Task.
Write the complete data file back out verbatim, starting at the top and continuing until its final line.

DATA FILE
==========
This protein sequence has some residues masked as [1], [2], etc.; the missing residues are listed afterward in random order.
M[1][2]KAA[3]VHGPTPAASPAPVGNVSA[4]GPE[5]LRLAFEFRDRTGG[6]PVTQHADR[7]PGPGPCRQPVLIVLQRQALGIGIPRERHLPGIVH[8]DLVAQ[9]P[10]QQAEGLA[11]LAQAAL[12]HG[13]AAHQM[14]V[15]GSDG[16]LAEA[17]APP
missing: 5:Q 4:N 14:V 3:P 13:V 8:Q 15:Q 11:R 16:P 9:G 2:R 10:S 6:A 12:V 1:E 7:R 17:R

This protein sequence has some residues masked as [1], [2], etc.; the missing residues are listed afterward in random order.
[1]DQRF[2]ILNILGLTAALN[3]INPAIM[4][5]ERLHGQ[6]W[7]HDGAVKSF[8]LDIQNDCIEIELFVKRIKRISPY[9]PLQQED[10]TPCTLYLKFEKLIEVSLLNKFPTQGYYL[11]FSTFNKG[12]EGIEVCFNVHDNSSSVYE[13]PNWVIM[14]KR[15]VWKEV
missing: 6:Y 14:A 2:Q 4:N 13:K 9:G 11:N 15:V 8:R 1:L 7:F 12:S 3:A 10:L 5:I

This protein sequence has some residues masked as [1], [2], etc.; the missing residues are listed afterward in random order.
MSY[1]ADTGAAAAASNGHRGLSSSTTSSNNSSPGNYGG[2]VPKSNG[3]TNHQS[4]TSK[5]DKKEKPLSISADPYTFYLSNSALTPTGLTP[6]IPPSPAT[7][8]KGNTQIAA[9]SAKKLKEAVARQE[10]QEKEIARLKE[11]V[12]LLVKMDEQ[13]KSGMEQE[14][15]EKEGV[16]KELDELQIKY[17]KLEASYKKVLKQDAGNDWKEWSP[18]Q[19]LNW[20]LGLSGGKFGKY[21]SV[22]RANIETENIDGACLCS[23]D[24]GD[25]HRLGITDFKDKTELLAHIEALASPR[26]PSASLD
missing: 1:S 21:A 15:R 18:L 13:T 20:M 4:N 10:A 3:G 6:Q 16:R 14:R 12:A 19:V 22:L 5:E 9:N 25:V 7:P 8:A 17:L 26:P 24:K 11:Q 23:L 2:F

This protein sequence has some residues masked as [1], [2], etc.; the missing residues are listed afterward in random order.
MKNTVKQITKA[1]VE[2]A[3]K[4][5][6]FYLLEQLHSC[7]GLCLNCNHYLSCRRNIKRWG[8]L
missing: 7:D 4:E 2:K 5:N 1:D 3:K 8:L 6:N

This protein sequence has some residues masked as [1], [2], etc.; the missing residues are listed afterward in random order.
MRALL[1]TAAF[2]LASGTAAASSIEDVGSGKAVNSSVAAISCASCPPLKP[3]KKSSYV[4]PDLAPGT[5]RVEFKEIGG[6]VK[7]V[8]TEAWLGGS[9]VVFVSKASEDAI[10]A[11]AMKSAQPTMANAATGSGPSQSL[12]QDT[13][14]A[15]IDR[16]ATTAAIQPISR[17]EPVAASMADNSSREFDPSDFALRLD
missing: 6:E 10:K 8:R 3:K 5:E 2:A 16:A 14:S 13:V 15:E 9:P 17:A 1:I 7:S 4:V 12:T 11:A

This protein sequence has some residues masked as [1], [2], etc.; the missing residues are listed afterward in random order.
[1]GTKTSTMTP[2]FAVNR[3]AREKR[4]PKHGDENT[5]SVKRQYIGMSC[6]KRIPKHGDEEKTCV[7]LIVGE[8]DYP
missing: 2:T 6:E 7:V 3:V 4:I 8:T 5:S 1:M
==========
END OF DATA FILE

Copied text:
This protein sequence has some residues masked as [1], [2], etc.; the missing residues are listed afterward in random order.
M[1][2]KAA[3]VHGPTPAASPAPVGNVSA[4]GPE[5]LRLAFEFRDRTGG[6]PVTQHADR[7]PGPGPCRQPVLIVLQRQALGIGIPRERHLPGIVH[8]DLVAQ[9]P[10]QQAEGLA[11]LAQAAL[12]HG[13]AAHQM[14]V[15]GSDG[16]LAEA[17]APP
missing: 5:Q 4:N 14:V 3:P 13:V 8:Q 15:Q 11:R 16:P 9:G 2:R 10:S 6:A 12:V 1:E 7:R 17:R

This protein sequence has some residues masked as [1], [2], etc.; the missing residues are listed afterward in random order.
[1]DQRF[2]ILNILGLTAALN[3]INPAIM[4][5]ERLHGQ[6]W[7]HDGAVKSF[8]LDIQNDCIEIELFVKRIKRISPY[9]PLQQED[10]TPCTLYLKFEKLIEVSLLNKFPTQGYYL[11]FSTFNKG[12]EGIEVCFNVHDNSSSVYE[13]PNWVIM[14]KR[15]VWKEV
missing: 6:Y 14:A 2:Q 4:N 13:K 9:G 11:N 15:V 8:R 1:L 7:F 12:S 3:A 10:L 5:I

This protein sequence has some residues masked as [1], [2], etc.; the missing residues are listed afterward in random order.
MSY[1]ADTGAAAAASNGHRGLSSSTTSSNNSSPGNYGG[2]VPKSNG[3]TNHQS[4]TSK[5]DKKEKPLSISADPYTFYLSNSALTPTGLTP[6]IPPSPAT[7][8]KGNTQIAA[9]SAKKLKEAVARQE[10]QEKEIARLKE[11]V[12]LLVKMDEQ[13]KSGMEQE[14][15]EKEGV[16]KELDELQIKY[17]KLEASYKKVLKQDAGNDWKEWSP[18]Q[19]LNW[20]LGLSGGKFGKY[21]SV[22]RANIETENIDGACLCS[23]D[24]GD[25]HRLGITDFKDKTELLAHIEALASPR[26]PSASLD
missing: 1:S 21:A 15:R 18:L 13:T 20:M 4:N 10:A 3:G 6:Q 16:R 14:R 12:A 19:V 22:L 5:E 9:N 25:V 7:P 8:A 17:L 26:P 24:K 11:Q 23:L 2:F

This protein sequence has some residues masked as [1], [2], etc.; the missing residues are listed afterward in random order.
MKNTVKQITKA[1]VE[2]A[3]K[4][5][6]FYLLEQLHSC[7]GLCLNCNHYLSCRRNIKRWG[8]L
missing: 7:D 4:E 2:K 5:N 1:D 3:K 8:L 6:N

This protein sequence has some residues masked as [1], [2], etc.; the missing residues are listed afterward in random order.
MRALL[1]TAAF[2]LASGTAAASSIEDVGSGKAVNSSVAAISCASCPPLKP[3]KKSSYV[4]PDLAPGT[5]RVEFKEIGG[6]VK[7]V[8]TEAWLGGS[9]VVFVSKASEDAI[10]A[11]AMKSAQPTMANAATGSGPSQSL[12]QDT[13][14]A[15]IDR[16]ATTAAIQPISR[17]EPVAASMADNSSREFDPSDFALRLD
missing: 6:E 10:K 8:R 3:K 5:E 2:A 16:A 14:S 13:V 15:E 9:P 17:A 1:I 7:S 4:V 12:T 11:A

This protein sequence has some residues masked as [1], [2], etc.; the missing residues are listed afterward in random order.
[1]GTKTSTMTP[2]FAVNR[3]AREKR[4]PKHGDENT[5]SVKRQYIGMSC[6]KRIPKHGDEEKTCV[7]LIVGE[8]DYP
missing: 2:T 6:E 7:V 3:V 4:I 8:T 5:S 1:M